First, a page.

2. What is to be my view of the world? What is the attitude of the soul of the Christian towards the mass of mankind? The optimist views it all through the medium of a rose-coloured dream. All is going onward as merry as a marriage-bell. The only objection is--theories do not alter human suffering, and to this theory facts do not square. It is impossible here reasonably to deny the darkness. It is true it is blessed to remember “there shall be no night there.”

3. There is here a revelation of the future. The eternal city is in fact the working out of the twofold Divine benediction. It is the completion and beatified result of purified characters. “Blessed are the undefiled in the way,” and “Blessed is he whose unrighteousness is forgiven and whose sin is covered.” This is the glorious end of innocence and penitence. The breaking of the dawn! It is coming, there is a land of brightness after darkness; amid all sorrow hope will yet have its triumph: “there shall be no night there”!

III. Night here, however. Why? From the absence of the sun: from the accumulation of the clouds.

1. There is sin. Wills opposed to the will of changeless goodness: wills almost fixed in evil--eyes from which all vision of brightness seems gone: hearts which seem to keep no trace of pity. Ah me!--a ruined soul, or a soul on the road to ruin, how terrible! To be growing worse instead of better: to be losing foothold, not climbing boldly on. Soul of a sinner! Pause, think twice. It is hard to imagine deliverance: hard to believe at times that God’s grace, that fresh breezes from the heavenly courts, can disperse such clouds, but it is true. Look up, march eastward; repent, cry for help, take heart; though the path be rough it is the path of the Holy Passion. The city of the saints is the land of the sunlight. “There shall be no night there.”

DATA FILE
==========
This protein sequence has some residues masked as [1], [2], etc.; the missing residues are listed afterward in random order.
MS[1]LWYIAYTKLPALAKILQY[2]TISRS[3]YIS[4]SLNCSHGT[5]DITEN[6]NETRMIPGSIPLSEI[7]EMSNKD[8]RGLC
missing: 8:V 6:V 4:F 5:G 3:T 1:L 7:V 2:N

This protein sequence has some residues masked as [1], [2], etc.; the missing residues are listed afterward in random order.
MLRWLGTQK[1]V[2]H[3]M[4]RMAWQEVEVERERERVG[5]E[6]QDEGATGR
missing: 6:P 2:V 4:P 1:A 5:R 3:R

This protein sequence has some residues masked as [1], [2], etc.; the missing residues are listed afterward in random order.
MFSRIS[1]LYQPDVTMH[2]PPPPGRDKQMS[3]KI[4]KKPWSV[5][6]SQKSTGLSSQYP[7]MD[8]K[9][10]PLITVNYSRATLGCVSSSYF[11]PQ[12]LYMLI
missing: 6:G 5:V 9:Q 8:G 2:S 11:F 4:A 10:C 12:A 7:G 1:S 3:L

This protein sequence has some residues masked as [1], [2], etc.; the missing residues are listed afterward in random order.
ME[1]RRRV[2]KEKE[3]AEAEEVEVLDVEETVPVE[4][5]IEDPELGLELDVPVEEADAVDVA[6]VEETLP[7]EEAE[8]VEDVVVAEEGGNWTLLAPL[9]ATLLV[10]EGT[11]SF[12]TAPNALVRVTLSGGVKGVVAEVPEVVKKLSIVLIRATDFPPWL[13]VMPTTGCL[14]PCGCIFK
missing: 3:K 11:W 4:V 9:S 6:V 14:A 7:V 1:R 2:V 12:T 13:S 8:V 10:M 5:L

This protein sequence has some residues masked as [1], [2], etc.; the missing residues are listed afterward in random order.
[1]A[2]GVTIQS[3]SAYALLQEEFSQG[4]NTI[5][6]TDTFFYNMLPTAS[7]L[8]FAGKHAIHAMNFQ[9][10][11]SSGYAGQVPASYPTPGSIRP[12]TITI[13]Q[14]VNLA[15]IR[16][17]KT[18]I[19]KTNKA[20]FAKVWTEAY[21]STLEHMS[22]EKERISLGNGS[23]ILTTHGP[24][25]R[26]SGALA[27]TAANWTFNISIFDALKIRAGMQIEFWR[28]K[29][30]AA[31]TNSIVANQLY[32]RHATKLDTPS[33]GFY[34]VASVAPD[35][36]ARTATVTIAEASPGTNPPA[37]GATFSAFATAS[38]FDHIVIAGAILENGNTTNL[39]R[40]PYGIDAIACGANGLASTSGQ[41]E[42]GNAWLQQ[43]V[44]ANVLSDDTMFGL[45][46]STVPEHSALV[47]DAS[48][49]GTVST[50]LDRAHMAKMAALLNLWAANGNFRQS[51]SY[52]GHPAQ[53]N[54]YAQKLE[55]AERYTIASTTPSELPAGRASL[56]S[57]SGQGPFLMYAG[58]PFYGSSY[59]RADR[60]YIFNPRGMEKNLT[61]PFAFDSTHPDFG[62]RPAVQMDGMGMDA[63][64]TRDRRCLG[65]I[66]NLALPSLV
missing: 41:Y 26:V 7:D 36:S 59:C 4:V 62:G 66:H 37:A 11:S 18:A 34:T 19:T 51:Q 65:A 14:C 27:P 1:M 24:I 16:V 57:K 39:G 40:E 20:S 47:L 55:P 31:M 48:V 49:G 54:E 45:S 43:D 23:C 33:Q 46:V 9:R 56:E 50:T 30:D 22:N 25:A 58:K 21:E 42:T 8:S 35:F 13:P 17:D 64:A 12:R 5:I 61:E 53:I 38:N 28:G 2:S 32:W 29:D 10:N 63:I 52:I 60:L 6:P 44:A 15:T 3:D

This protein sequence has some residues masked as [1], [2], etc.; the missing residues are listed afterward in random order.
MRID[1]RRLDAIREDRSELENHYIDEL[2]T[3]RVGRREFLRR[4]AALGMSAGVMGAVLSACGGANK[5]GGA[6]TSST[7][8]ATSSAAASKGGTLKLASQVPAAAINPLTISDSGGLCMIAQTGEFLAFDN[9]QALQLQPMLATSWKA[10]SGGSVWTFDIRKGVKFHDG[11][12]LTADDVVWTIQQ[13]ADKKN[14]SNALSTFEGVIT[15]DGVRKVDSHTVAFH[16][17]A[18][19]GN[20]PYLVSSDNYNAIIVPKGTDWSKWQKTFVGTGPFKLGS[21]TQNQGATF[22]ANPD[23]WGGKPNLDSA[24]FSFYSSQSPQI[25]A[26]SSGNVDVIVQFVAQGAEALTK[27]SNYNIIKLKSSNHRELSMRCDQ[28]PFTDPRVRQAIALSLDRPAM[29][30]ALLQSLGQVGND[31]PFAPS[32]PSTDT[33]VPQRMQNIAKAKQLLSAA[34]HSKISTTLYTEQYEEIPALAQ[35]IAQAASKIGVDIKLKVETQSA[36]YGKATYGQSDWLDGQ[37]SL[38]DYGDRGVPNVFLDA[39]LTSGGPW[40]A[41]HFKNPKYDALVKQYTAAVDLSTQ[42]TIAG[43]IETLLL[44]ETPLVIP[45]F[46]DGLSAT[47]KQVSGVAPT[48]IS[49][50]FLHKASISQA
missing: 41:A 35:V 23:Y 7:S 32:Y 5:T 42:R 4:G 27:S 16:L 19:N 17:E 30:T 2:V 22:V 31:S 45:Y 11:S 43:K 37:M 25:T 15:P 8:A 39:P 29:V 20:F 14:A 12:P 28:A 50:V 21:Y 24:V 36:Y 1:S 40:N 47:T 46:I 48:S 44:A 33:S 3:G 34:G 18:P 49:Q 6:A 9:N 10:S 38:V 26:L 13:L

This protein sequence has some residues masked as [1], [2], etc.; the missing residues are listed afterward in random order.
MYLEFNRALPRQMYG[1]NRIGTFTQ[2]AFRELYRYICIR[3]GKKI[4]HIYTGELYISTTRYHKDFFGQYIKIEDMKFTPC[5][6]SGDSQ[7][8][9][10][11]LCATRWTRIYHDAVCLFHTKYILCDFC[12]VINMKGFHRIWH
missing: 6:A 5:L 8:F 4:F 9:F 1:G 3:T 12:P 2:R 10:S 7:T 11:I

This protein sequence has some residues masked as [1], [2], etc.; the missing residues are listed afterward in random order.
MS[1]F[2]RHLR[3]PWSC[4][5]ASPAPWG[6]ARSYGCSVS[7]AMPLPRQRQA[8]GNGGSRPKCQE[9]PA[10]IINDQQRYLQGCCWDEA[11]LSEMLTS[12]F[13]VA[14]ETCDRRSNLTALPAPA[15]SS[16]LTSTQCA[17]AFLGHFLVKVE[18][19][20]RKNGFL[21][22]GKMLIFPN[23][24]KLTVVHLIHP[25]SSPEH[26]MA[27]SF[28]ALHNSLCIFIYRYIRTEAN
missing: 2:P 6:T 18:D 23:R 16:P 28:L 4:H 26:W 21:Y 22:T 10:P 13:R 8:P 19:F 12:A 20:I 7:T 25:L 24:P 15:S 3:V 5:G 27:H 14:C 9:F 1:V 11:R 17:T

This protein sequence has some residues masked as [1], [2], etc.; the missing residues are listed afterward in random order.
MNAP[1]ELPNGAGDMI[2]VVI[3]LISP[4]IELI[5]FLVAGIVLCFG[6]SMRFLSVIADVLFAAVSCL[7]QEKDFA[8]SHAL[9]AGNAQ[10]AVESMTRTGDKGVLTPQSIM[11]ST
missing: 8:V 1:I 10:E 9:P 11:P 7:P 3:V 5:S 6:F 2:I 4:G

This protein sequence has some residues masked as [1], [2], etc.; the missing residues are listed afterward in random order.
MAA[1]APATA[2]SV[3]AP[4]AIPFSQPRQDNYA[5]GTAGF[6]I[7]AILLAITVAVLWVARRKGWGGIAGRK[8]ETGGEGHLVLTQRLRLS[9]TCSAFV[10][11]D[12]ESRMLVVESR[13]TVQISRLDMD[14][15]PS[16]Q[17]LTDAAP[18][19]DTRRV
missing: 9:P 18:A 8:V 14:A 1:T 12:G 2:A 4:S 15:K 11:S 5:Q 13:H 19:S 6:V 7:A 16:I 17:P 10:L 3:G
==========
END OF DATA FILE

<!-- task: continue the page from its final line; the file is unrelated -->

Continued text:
2. There is sorrow. Ah! who has ever read, who can ever read, the mystery of tears? But there it is. There is a home where no sorrow enters--there dwelleth no evil, “there is no night there.”

3. There is death. However it be lightened by the faith of a Christian, what thinking mind can fail to acknowledge there is the solemnity of night about the grave? Well, the dawn of eternity shall break, and death itself shall die.

IV. There are many difficulties, many sorrows; yet are there not some alleviations? Life is never altogether darkness When it is illuminated by hope. Look upward, take courage, never allow the cowardice of permanent despondency, or the blasphemy of final despair. Trust God. Surely even here are streaks in the darkness. There are quiet hours of rest and blessing; such a converse with a dear friend; such a happy day of pleasure; such evidence that the sun is there, though veiled by the vapour; such approaches of the daylight; such streaks of the dawn. To repent, heartily, manfully, thoroughly, when you have sinned; to receive trial and sorrow with loving submission, and willingly to taste the sweet “uses of adversity”; to love goodness, truth, duty, God in Christ, and by the power, the moral power of love, to help and make men better--this, this, surely, whatever happens, is to plant your feet firmly on the track of the dawn.

V. What about the future? Well, John assures us that there lies before us something beyond all words happy, which he can only convey to us by speaking of it as “a city.” Remember that in that city you will find the result of your toil and the end of your journey. (Canon Knox Little.)

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Bibliographical Information
Exell, Joseph S. "Commentary on "Revelation 21:25". The Biblical Illustrator. https://www.studylight.org/commentaries/tbi/revelation-21.html. 1905-1909. New York.